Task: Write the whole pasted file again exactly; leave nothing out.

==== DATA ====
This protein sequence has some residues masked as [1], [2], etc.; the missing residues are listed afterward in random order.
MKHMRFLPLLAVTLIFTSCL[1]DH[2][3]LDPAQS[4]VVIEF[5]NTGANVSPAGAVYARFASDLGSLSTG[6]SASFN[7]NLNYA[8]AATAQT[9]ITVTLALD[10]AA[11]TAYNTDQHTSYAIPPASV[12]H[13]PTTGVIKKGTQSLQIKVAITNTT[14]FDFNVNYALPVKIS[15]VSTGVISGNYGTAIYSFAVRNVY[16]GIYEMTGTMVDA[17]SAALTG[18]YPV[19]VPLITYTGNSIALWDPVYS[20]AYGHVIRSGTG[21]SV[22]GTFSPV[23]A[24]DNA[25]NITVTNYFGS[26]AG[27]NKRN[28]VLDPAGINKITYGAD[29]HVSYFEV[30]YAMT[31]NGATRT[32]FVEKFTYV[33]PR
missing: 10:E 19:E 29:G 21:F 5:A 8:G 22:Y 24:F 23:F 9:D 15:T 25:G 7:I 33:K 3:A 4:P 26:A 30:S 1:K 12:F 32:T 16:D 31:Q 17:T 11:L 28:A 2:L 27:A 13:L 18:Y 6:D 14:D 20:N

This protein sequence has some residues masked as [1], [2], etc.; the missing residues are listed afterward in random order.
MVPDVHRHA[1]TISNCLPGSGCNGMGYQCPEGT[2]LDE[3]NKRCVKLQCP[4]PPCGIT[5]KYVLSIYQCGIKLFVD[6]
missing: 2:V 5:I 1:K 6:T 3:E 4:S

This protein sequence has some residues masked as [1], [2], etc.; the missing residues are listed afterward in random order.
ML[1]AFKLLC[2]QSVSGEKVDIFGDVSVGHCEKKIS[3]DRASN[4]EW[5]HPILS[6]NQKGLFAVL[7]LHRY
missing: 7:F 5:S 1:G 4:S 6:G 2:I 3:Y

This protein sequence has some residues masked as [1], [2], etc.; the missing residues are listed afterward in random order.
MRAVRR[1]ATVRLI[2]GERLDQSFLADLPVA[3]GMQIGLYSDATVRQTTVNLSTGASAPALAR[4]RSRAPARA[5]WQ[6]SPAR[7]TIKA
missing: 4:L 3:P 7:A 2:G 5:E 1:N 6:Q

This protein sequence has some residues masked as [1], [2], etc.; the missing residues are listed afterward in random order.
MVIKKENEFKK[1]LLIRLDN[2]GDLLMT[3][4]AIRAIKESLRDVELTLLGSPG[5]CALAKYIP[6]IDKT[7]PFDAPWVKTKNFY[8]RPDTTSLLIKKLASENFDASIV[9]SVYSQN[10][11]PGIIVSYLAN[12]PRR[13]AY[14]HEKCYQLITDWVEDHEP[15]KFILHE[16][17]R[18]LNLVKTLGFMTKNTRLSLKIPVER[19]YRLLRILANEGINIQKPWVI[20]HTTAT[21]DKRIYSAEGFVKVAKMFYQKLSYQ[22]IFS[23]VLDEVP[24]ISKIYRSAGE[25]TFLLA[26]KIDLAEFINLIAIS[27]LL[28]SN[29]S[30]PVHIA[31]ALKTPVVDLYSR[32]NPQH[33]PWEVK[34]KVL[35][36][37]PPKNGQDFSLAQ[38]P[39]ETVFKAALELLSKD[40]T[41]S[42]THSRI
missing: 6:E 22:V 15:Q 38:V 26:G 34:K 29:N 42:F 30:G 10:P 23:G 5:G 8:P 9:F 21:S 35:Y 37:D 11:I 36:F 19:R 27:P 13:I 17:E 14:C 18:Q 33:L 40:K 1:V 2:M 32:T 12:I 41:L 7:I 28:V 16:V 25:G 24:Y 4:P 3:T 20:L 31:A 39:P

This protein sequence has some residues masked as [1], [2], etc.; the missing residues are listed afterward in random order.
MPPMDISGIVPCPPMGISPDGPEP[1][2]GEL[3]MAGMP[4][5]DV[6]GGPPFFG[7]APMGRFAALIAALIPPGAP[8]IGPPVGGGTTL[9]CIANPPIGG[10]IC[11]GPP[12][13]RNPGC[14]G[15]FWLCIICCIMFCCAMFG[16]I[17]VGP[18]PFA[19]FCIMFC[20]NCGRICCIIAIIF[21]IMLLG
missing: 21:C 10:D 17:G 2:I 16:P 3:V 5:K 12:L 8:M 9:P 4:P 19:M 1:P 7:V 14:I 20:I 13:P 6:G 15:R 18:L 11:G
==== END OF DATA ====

This protein sequence has some residues masked as [1], [2], etc.; the missing residues are listed afterward in random order.
MKHMRFLPLLAVTLIFTSCL[1]DH[2][3]LDPAQS[4]VVIEF[5]NTGANVSPAGAVYARFASDLGSLSTG[6]SASFN[7]NLNYA[8]AATAQT[9]ITVTLALD[10]AA[11]TAYNTDQHTSYAIPPASV[12]H[13]PTTGVIKKGTQSLQIKVAITNTT[14]FDFNVNYALPVKIS[15]VSTGVISGNYGTAIYSFAVRNVY[16]GIYEMTGTMVDA[17]SAALTG[18]YPV[19]VPLITYTGNSIALWDPVYS[20]AYGHVIRSGTG[21]SV[22]GTFSPV[23]A[24]DNA[25]NITVTNYFGS[26]AG[27]NKRN[28]VLDPAGINKITYGAD[29]HVSYFEV[30]YAMT[31]NGATRT[32]FVEKFTYV[33]PR
missing: 10:E 19:E 29:G 21:F 5:A 8:G 22:Y 24:F 23:F 9:D 15:T 25:G 7:I 33:K 3:A 4:P 26:A 30:S 1:K 12:F 32:T 16:D 31:Q 17:T 11:L 28:A 2:L 27:A 13:L 18:Y 6:D 14:D 20:N

This protein sequence has some residues masked as [1], [2], etc.; the missing residues are listed afterward in random order.
MVPDVHRHA[1]TISNCLPGSGCNGMGYQCPEGT[2]LDE[3]NKRCVKLQCP[4]PPCGIT[5]KYVLSIYQCGIKLFVD[6]
missing: 2:V 5:I 1:K 6:T 3:E 4:S

This protein sequence has some residues masked as [1], [2], etc.; the missing residues are listed afterward in random order.
ML[1]AFKLLC[2]QSVSGEKVDIFGDVSVGHCEKKIS[3]DRASN[4]EW[5]HPILS[6]NQKGLFAVL[7]LHRY
missing: 7:F 5:S 1:G 4:S 6:G 2:I 3:Y

This protein sequence has some residues masked as [1], [2], etc.; the missing residues are listed afterward in random order.
MRAVRR[1]ATVRLI[2]GERLDQSFLADLPVA[3]GMQIGLYSDATVRQTTVNLSTGASAPALAR[4]RSRAPARA[5]WQ[6]SPAR[7]TIKA
missing: 4:L 3:P 7:A 2:G 5:E 1:N 6:Q

This protein sequence has some residues masked as [1], [2], etc.; the missing residues are listed afterward in random order.
MVIKKENEFKK[1]LLIRLDN[2]GDLLMT[3][4]AIRAIKESLRDVELTLLGSPG[5]CALAKYIP[6]IDKT[7]PFDAPWVKTKNFY[8]RPDTTSLLIKKLASENFDASIV[9]SVYSQN[10][11]PGIIVSYLAN[12]PRR[13]AY[14]HEKCYQLITDWVEDHEP[15]KFILHE[16][17]R[18]LNLVKTLGFMTKNTRLSLKIPVER[19]YRLLRILANEGINIQKPWVI[20]HTTAT[21]DKRIYSAEGFVKVAKMFYQKLSYQ[22]IFS[23]VLDEVP[24]ISKIYRSAGE[25]TFLLA[26]KIDLAEFINLIAIS[27]LL[28]SN[29]S[30]PVHIA[31]ALKTPVVDLYSR[32]NPQH[33]PWEVK[34]KVL[35][36][37]PPKNGQDFSLAQ[38]P[39]ETVFKAALELLSKD[40]T[41]S[42]THSRI
missing: 6:E 22:V 15:Q 38:V 26:G 34:K 29:N 42:F 30:G 10:P 23:G 5:G 8:P 9:F 21:S 35:Y 37:D 11:I 36:F 19:R 27:P 13:I 17:E 14:C 18:Q 33:L 40:K 1:V 2:M 32:T 12:I 41:L 7:I 28:V 16:V 25:G 24:Y 4:P 3:T 20:L 31:A 39:P

This protein sequence has some residues masked as [1], [2], etc.; the missing residues are listed afterward in random order.
MPPMDISGIVPCPPMGISPDGPEP[1][2]GEL[3]MAGMP[4][5]DV[6]GGPPFFG[7]APMGRFAALIAALIPPGAP[8]IGPPVGGGTTL[9]CIANPPIGG[10]IC[11]GPP[12][13]RNPGC[14]G[15]FWLCIICCIMFCCAMFG[16]I[17]VGP[18]PFA[19]FCIMFC[20]NCGRICCIIAIIF[21]IMLLG
missing: 21:C 10:D 17:G 2:I 16:P 3:V 5:K 12:L 8:M 9:P 4:P 19:M 1:P 7:V 14:I 20:I 13:P 6:G 15:R 18:L 11:G